On Feb 28, 2023, DOT released a final rule on the National Electric Vehicle Infrastructure Standards and Requirements.
The rule does not prohibit the Medium Duty/Heavy Duty Vehicles charging infrastructure but it also did not provide how to manage this transition to EV fleets.
While many medium-duty vehicles will likely charge at fleet depots and operate under hub-and-spoke business models where they would not venture significant distances from their base locations, a growing sector of MD/HD vehicles will require on-corridor charging.
Some commenters on the final rule suggested that requirements be designed to consider the future accommodation of power demands, site use/circulation needs, and set a certain number of federally-funded EV charging parking spaces be designed to accommodate MD/HD needs for long-haul trucking.
What about minimum power levels for MD/HD electric vehicle charging?
The final rule concluded that the provision of multiple levels of power availability at charging stations would detract from the goal of standardization and from the ability to deliver a convenient, affordable, reliable, and equitable solution for EV charging.
The government will continue to monitor the technological advancements in inductive and catenary charging for consideration as to whether further regulation is needed to provide applicable minimum standards and requirements at a future date.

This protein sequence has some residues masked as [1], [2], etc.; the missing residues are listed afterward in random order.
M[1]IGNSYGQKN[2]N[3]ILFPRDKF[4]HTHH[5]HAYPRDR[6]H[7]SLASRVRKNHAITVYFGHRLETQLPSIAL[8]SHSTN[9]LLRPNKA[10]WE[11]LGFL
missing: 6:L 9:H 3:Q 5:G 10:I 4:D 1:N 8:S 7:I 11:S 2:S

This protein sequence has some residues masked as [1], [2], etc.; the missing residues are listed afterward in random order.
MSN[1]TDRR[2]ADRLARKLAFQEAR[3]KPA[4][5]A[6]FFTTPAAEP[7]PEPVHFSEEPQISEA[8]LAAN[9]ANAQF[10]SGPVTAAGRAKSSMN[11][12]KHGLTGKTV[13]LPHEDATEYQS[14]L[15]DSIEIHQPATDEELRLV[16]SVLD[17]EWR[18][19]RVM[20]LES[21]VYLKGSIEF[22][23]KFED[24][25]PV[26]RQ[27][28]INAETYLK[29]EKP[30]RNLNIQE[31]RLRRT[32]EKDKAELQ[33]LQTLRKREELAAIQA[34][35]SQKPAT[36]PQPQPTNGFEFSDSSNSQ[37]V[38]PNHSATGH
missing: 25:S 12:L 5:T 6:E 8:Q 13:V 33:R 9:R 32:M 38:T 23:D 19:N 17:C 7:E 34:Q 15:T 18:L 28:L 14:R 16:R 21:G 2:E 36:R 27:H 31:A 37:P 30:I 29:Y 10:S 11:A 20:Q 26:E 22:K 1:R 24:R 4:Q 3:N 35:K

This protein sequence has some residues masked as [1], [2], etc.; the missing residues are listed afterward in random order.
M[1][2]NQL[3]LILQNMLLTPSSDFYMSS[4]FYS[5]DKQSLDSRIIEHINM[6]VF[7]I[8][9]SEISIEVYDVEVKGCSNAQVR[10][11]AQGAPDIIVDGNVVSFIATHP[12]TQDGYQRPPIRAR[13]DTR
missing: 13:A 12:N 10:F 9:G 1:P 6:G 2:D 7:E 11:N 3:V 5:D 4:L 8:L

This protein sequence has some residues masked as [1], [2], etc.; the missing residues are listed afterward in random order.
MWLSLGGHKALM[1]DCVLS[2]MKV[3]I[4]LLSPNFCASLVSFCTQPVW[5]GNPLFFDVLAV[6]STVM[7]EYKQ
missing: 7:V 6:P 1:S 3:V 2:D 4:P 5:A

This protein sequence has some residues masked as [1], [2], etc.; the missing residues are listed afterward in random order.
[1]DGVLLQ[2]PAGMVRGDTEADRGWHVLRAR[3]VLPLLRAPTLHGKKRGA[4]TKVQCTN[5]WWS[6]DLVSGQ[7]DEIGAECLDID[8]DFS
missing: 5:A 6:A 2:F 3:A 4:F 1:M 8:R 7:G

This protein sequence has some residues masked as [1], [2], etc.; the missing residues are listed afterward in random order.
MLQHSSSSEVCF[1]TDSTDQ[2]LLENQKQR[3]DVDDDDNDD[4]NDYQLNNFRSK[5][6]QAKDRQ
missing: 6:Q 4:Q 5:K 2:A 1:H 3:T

ATRI’s 2023 top issues report documented that full electrification of the U.S. vehicle fleet would require over 40 percent of the country’s existing electricity generation and in some states, like California, that percentage would near 60 percent.
That same research found that equipping the nation’s truck parking spaces with chargers would require an initial deployment cost topping $35 billion.
Understanding these impacts and their associated cost increases across the supply chain is the preferred strategy of 53.8 percent of respondents.
Fleet investment and Federal Excise Tax
According to ATRI, 22.7 percent of respondents believe that the best approach for addressing Zero-Emission Vehicles is to understand how a repeal of the Federal Excise Tax (FET) would impact the industry’s environmental footprint as fleets invested in newer equipment.